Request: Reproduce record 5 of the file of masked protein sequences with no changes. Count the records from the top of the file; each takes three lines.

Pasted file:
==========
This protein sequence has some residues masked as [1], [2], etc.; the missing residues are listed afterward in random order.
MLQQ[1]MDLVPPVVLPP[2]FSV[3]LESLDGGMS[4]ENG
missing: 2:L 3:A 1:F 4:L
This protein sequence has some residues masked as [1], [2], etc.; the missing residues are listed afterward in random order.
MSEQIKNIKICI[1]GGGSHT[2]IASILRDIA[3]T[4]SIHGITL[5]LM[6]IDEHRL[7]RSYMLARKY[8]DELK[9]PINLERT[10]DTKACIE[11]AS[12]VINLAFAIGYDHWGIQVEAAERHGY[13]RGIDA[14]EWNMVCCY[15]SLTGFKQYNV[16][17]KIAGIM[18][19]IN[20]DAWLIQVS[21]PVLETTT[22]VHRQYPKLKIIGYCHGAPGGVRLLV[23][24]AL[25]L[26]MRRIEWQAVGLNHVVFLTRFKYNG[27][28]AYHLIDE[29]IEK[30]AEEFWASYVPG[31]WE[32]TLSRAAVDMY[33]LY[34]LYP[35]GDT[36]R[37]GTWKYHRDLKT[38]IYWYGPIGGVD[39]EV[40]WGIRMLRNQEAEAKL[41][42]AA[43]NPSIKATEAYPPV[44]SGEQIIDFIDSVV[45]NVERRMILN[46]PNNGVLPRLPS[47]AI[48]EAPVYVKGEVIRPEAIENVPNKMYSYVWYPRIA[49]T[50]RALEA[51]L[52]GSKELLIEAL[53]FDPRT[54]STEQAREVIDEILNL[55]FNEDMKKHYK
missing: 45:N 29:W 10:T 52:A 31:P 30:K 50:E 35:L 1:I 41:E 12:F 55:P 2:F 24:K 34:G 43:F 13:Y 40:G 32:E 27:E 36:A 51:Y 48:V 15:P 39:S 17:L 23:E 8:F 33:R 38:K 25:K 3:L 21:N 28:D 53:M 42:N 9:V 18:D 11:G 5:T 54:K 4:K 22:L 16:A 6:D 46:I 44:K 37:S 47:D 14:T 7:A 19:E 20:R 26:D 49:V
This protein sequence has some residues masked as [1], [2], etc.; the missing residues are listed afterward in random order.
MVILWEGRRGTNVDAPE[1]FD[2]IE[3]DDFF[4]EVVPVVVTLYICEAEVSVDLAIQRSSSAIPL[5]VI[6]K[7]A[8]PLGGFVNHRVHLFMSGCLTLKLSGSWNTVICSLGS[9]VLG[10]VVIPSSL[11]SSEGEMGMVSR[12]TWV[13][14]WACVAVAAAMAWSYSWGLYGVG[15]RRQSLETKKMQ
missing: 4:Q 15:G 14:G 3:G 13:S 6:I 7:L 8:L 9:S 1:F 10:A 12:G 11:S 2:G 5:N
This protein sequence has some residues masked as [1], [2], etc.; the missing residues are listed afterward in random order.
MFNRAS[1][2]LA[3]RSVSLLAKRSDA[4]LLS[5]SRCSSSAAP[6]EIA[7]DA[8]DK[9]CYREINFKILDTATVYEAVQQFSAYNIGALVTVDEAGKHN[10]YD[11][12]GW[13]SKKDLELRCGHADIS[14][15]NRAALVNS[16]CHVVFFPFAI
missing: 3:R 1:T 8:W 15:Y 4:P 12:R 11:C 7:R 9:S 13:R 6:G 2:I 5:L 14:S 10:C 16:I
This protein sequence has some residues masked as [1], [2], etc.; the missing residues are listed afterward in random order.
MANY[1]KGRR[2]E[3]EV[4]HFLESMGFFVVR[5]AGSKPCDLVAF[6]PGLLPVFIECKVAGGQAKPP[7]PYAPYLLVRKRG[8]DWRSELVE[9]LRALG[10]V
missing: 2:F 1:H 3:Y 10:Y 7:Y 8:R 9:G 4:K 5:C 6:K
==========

This protein sequence has some residues masked as [1], [2], etc.; the missing residues are listed afterward in random order.
MANY[1]KGRR[2]E[3]EV[4]HFLESMGFFVVR[5]AGSKPCDLVAF[6]PGLLPVFIECKVAGGQAKPP[7]PYAPYLLVRKRG[8]DWRSELVE[9]LRALG[10]V
missing: 2:F 1:H 3:Y 10:Y 7:Y 8:R 9:G 4:K 5:C 6:K